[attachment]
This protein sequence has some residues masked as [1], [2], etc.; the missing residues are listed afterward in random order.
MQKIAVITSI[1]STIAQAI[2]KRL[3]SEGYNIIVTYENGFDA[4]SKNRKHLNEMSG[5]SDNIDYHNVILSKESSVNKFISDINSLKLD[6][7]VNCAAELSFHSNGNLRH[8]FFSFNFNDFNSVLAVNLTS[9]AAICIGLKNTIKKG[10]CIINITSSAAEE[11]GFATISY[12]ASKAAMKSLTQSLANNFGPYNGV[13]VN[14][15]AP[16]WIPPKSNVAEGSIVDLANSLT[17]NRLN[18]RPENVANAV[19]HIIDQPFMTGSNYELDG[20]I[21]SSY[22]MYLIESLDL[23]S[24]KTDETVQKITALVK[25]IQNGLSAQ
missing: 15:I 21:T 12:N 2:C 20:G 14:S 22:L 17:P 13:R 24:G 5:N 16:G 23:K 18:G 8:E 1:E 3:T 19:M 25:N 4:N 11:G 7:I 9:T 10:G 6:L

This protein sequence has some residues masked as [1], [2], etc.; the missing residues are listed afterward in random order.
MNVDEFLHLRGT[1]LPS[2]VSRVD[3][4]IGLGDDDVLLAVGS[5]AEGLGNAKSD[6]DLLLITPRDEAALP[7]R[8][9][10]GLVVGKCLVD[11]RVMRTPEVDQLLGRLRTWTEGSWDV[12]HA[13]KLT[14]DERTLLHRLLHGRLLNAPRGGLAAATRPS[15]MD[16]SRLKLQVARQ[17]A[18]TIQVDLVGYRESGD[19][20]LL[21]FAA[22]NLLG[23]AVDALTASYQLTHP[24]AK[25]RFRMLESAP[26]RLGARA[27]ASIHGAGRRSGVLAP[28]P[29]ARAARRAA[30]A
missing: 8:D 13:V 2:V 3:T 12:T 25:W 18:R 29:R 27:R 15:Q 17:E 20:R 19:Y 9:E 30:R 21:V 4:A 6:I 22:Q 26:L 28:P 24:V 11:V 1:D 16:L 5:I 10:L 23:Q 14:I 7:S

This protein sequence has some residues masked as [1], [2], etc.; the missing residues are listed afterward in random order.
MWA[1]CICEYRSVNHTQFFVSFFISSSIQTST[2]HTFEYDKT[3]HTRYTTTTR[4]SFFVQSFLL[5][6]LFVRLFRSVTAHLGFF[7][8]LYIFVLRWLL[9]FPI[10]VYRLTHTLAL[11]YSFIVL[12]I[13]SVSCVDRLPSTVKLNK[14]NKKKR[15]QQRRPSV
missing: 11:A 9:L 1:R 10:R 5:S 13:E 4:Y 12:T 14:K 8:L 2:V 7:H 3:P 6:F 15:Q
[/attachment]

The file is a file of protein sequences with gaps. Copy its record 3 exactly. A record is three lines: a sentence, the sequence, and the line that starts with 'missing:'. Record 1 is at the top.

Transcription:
This protein sequence has some residues masked as [1], [2], etc.; the missing residues are listed afterward in random order.
MWA[1]CICEYRSVNHTQFFVSFFISSSIQTST[2]HTFEYDKT[3]HTRYTTTTR[4]SFFVQSFLL[5][6]LFVRLFRSVTAHLGFF[7][8]LYIFVLRWLL[9]FPI[10]VYRLTHTLAL[11]YSFIVL[12]I[13]SVSCVDRLPSTVKLNK[14]NKKKR[15]QQRRPSV
missing: 11:A 9:L 1:R 10:R 5:S 13:E 4:Y 12:T 14:K 8:L 2:V 7:H 3:P 6:F 15:Q